Relationship basics: Have your forgotten the fundamentals of a great relationship?

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By: Richard Nicastro, Ph.D.

You often hear struggling athletes say that they have to "go back to basics." After years of repetition, it's easy to lose sight of the fundamentals they need to stay on top of their game. Often they need an outsider's perspective (i.e., a coach) to help them determine which fundamentals they've been neglecting.

Many couples fall into the same trap. There are many reasons why relationships lose their footing, but often couples who end up in trouble lose sight of certain relationship basics. And once those basics are forgotten, a formerly-solid relationship is at risk for spiraling out of control.

Let's take a brief look at some relationship basics. Some of these might sound familiar to you; to keep your relationship healthy, it's often not a matter of learning new things but holding onto tried-and-tested wisdom.

Relationship Basics: The 7 C's

1. Commitment

Commitment is about hanging in there, for the good times and the bad. Commitment lets your partner know that you are serious about the relationship; it's the foundation that allows trust to develop and intimacy to flourish. Most importantly, commitment allows you to place the relationship above your own needs at times.

2. Communication

You don't have to become a chatterbox to effectively communicate. Simply check in with each other once in a while. Find out if the relationship is working for your partner by asking questions like: "How are things between us? Is there something you need from me that you're not getting?" When couples stop communicating, they become roommates instead of soulmates and might ultimately get their needs met elsewhere.

3. Compromise

The most important trip you may take in life is meeting people halfway. ~Henry Boye

Relationships, even the very best of them, are complicated and often challenging. Couples who know how to get through the rough patches and still have fulfilling unions know how to compromise. A competitive, "I need to be right" attitude is the death knell to compromise. Practice give and take, and learn how to meet each other half way.

4. Connection

Intimacy is all about connection: emotional, physical and for some, spiritual. When you show your partner that you are committed, and that you are working on becoming an effective communicator who is willing to compromise, the basis for a deep connection has already been set. Discover what makes your partner feel close to you and communicate what you need in order to feel close to him/her. Not all roads to connection are the same—become aware of and respect these differences.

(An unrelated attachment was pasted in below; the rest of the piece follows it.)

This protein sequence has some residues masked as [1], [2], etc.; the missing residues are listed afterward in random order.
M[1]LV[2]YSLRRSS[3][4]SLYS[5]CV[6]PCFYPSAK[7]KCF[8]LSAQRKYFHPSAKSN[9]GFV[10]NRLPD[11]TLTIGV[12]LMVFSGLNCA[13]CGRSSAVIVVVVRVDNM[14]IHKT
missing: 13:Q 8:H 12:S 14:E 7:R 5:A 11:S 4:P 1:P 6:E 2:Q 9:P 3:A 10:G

5. Contribution

To be in a rewarding relationship you have to contribute something. What do you need to bring to the relationship table? You have to bring yourself to the relationship. Intimate relationships involve risk and vulnerability, and often couples begin to hide emotionally from each other when the relationship doesn't proceed smoothly. This was evident with a couple I coached: The husband was somewhat subdued with his wife but was "the life of the party with his friends and other couples." He stopped bringing his sense of humor and capacity for joy to his wife after five years of marriage. How do you contribute to your relationship?

6. Companionship

Whenever I interview couples who've been together for some time and are content with their relationship, one thing continually stands out as important for these successful couples: They are great friends and they like each other. Frequently, couples forget to nurture this part of their relationship and the cost for this omission is substantial. Friends often have similar interests and engage in enjoyable activities together. Do you and your partner make a conscious effort to play together?

7. Compassion

Kindness is the language which the deaf can hear and the blind can see. ~Mark Twain

Compassion is the ability to listen deeply and show sympathy and understanding to your partner. Couples who practice compassion and kindness continuously feed love and send each other vital messages of caring. You would think that it's easy for couples to shower each other with compassion, but this isn't always the case. So often couples begin to take one another for granted and stop behaving in ways that demonstrate unsolicited kindness. As one husband recently said, "With all the stress I'm under, I don't have the luxury of always being compassionate…" The assumption that you need heaps of time or that you need to be in the "right place" in your life in order to show compassion to others is not only incorrect, it's a dangerous assumption. Make compassion a necessity in your relationship, not a luxury. Weave it into the small acts of your daily life and you won't even need to create extra time for it.

While there are other important elements that go into creating a healthy marriage or relationship, periodically re-visiting these seven basics will give your relationship the tune-up it needs to stay vibrant and strong for years to come. For added benefit, review these with your partner and see what your relationship strengths are and areas that might need some extra attention.

To discover ways to create a deeper, more intimate relationship visit and sign up for Dr. Nicastro's free Relationship Toolbox Newsletter.

As a bonus, you will receive the popular free reports: "The four mindsets that can topple your relationship" and "Relationship self-defense: Control the way you argue…before your arguments control you."

Richard Nicastro, Ph.D. is a psychologist and relationship coach who is passionate about helping couples protect the sanctuary of their relationship. Rich and his wife Lucia founded LifeTalk Coaching, an internet-based coaching business that helps couples strengthen their relationships.

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